I spent my first couple days of work settling in, eating at the fabulous campus cantine and joining other researchers’ experiments with the chimpanzees and before I knew it, the weekend had arrived. I spent Saturday walking around my neighborhood, eating at a restaurant and shopping at the Yoshizuya store with another JSPS fellow, Taylor Papstein-Novak. On my way home, it started raining and because I didn’t have the forethought to bring an umbrella, I started to get totally drenched. As I was powerwalking back to my dorm, a stranger pulled his car over, fished out an umbrella from his backseat and ran out in the rain to give it to me. I think this might be the kindest thing a stranger has ever done for me. I certainly wouldn’t expect this type of generosity at home in Washington. Sunday was a marvelous day. A bunch of students from EHUB and I rode our bikes all the way to Gifu City from Inuyama to visit the Gifu castle. It was 25km out (the scenic route) and 20km back (the direct route). I don’t usually ride a bike, so this was a strenuous ride for me, but it was totally worth the struggle to visit the gardens and see the castle. My favorite part was the Mt. Kinka ropeway, which is a little tram that carries you to the top of the mountain where the castle sits. Not only are the views amazing, but it also gave my tired little legs a rest after all the cycling.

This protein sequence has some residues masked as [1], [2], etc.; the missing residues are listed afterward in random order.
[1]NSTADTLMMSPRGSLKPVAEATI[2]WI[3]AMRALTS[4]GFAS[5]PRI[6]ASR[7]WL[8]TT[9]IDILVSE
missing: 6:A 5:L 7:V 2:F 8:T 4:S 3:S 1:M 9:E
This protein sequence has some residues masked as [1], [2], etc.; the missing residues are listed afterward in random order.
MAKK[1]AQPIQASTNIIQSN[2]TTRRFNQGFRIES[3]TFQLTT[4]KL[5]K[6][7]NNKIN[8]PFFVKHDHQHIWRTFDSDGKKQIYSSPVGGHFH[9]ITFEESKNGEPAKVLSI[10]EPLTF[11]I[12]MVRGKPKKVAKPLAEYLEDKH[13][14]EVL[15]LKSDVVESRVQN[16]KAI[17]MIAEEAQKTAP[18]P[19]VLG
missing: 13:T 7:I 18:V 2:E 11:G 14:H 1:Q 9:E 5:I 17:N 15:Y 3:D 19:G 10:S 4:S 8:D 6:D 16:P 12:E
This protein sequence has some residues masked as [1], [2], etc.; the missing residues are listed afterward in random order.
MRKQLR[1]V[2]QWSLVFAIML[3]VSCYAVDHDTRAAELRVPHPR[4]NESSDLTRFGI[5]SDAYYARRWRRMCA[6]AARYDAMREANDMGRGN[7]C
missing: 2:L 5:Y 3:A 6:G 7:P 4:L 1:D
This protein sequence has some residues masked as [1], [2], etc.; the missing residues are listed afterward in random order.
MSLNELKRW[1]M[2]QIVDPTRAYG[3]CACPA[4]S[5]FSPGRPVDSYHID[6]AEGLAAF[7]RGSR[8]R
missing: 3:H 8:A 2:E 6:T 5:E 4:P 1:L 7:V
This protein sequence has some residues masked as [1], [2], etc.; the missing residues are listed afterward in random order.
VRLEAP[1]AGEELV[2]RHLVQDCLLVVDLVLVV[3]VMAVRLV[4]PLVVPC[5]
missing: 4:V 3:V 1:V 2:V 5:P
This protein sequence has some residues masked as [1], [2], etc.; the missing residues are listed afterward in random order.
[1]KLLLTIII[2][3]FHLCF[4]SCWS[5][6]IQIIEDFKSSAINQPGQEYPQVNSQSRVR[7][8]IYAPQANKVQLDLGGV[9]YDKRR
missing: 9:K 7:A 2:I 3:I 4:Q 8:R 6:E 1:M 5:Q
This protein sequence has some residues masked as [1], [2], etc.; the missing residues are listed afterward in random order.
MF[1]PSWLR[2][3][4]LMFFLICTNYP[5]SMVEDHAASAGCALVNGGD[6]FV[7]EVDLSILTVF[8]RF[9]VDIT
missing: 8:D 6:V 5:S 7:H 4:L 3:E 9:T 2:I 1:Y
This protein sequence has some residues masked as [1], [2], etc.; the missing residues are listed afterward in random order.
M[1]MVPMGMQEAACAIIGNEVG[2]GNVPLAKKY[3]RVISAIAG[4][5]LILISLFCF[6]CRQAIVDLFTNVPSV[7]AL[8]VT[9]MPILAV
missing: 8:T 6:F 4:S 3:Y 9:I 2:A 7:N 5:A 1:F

This week I have been working to develop my own project. In general, I am interested in the concept of “social rewards,” which are a range of social stimuli (e.g. touch, smiles, praise) that activate brain circuits similar to other rewards (e.g. money, material goods). I am planning a project to test whether chimpanzees are more motivated to watch video content of other chimpanzees (e.g. chimpanzees grooming one another) or video content of environmental events (e.g. apple falling from a tree). I can’t wait to start my experiments and see the results.
More next week!